Warning! MINOR SPOILERS for Joker ahead!
Joker includes a number of popular songs on its soundtrack, using them as the musical accompaniment to Arthur Fleck's descent into madness and mayhem. Starring Joaquin Phoenix in the title role, Joker is directed by Todd Phillips (The Hangover Trilogy) from a script by he co-wrote with Scott Silver. The film is a standalone origin story for the villainous clown, unconnected with any other DC Comics movie and not a strict adaptation of any particular Joker story. Rather, Joker is heavily influenced by the films of director Martin Scorsese, like Taxi Driver and The King of Comedy, while also sharing some similarities with Alan Moore's The Killing Joke.
Joker snagged the top prize at the Venice Film Festival and has earned largely positive reviews, but the road to release has not been free of controversy. Joker's subject matter has received backlash, and in response, Phillips has taken an aggressive approach in defending his movie. Out of concern Joker's release may inspire violence, some theaters are heightening security and the U.S. military reportedly urged soldiers to remain vigilant during the film's opening weekend. Still, as the saying goes, "no publicity is bad publicity," and the buzz surrounding Joker remains very strong.
Joker's score is composed by Hildur Guðnadóttir, a composer and cellist who previously wrote and performed for HBO's Chernobyl and Sicario, among others. Her score for Joker is somber and chilling, fitting the bleakness of Arthur's world, but it can also ramp up during the film's bursts of action. The songs featured in the movie, however, are largely upbeat tunes (with a few exceptions) that disguise the sad and at times wistful meaning behind their lyrics. Together, this music helps to emphasize Arthur's misery as well as his broken dreams - not to mention, provide an interesting accompaniment to Phoenix's strange and almost balletic dancing. Here's every song heard in Joker:
- "Everybody Plays The Fool" - The Main Ingredient
- "The Moon Is A Silver Dollar" - Lawrence Welk & His Orchestra
- "Slap That Bass" - Fred Astaire (from Shall We Dance)
- "If You're Happy And You Know It" - Chaim Tenenbaum
- "Send In The Clowns" - Frank Sinatra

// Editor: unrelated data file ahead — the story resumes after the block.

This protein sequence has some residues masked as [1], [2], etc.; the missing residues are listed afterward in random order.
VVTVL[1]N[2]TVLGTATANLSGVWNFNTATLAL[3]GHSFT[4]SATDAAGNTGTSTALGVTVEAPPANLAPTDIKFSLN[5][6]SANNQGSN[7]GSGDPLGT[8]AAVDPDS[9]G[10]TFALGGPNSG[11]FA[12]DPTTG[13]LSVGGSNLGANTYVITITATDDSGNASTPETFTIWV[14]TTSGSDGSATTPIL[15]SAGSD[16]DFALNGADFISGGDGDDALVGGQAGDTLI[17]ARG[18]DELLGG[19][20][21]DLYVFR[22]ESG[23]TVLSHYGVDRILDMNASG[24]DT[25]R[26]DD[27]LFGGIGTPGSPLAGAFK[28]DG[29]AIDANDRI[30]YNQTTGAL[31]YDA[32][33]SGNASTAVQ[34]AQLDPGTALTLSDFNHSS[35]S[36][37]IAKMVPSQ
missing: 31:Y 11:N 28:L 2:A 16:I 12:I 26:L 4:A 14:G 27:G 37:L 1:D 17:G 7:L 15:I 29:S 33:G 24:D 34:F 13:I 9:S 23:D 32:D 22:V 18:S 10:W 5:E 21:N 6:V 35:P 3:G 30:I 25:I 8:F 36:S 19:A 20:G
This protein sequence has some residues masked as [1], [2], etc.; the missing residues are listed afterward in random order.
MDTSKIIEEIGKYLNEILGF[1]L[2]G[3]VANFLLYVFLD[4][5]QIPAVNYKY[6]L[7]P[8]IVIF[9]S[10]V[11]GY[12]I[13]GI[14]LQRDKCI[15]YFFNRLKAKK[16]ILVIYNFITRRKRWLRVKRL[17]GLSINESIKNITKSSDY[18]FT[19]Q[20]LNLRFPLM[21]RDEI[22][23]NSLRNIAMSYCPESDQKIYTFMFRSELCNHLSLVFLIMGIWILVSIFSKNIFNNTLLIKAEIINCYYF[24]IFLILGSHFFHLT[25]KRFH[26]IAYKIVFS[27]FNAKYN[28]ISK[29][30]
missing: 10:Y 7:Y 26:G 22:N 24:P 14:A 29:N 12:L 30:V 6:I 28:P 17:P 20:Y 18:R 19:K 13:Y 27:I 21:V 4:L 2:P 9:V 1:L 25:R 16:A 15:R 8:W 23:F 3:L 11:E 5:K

- "My Name Is Carnival" - Jackson C. Frank
- "Smile" - Jimmy Durante
- "That's Life" - Frank Sinatra
- "Rock 'N' Roll (Part 2)" - Gary Glitter
- "White Room" - Cream
Many of the songs that appear in Joker are chosen for their obvious references to clowns and smiling. The biggest of these is "Send In The Clowns", originally written by Stephen Sondheim for his musical, A Little Night Music. The film includes the song twice: it's sung by the three Wall Street business men who attack Arthur on the subway, and later, Frank Sinatra's rendition plays over Joker's end credits. The song itself doesn't have anything to do with clowns despite mentioning them repeatedly in the lyrics, and is more about regret, and specifically, the regret felt over the end of a relationship. Still, it's a sorrowful song that works well to accompany Arthur's despair. Other songs that get directly referenced in the film are, "If You're Happy And You Know It", with Arthur singing along at a children's hospital; Fred Astaire's performance of "Slap That Bass" from Shall We Dance, seen on the television in Arthur's apartment; and Jackson C. Frank's "My Name is Carnival", which Arthur hears on the radio, explaining that Carnival is also the name of his clown character from his time with the agency.
Towards the end of the film, once Arthur is fully embracing himself as Joker, the music reflects his transformation with three bold song choices. The first of these is another Sinatra number, "That's Life", and it plays while Arthur is dying his hair that iconic shade of green. Next is the now-standard stadium anthem, "Rock 'N' Roll (Part 2)" by Gary Glitter, heard as Arthur, in his full Joker ensemble, struts and dances down a large staircase on his way to make his late night debut. And finally, "White Room" by Cream is heard in the final act, playing just as Joker hits its climax. All three songs are distinctly different from those heard earlier in the film. They're darker and defiant, perfectly matching the change in Arthur since becoming Joker.
Next: Joker's Ending Explained
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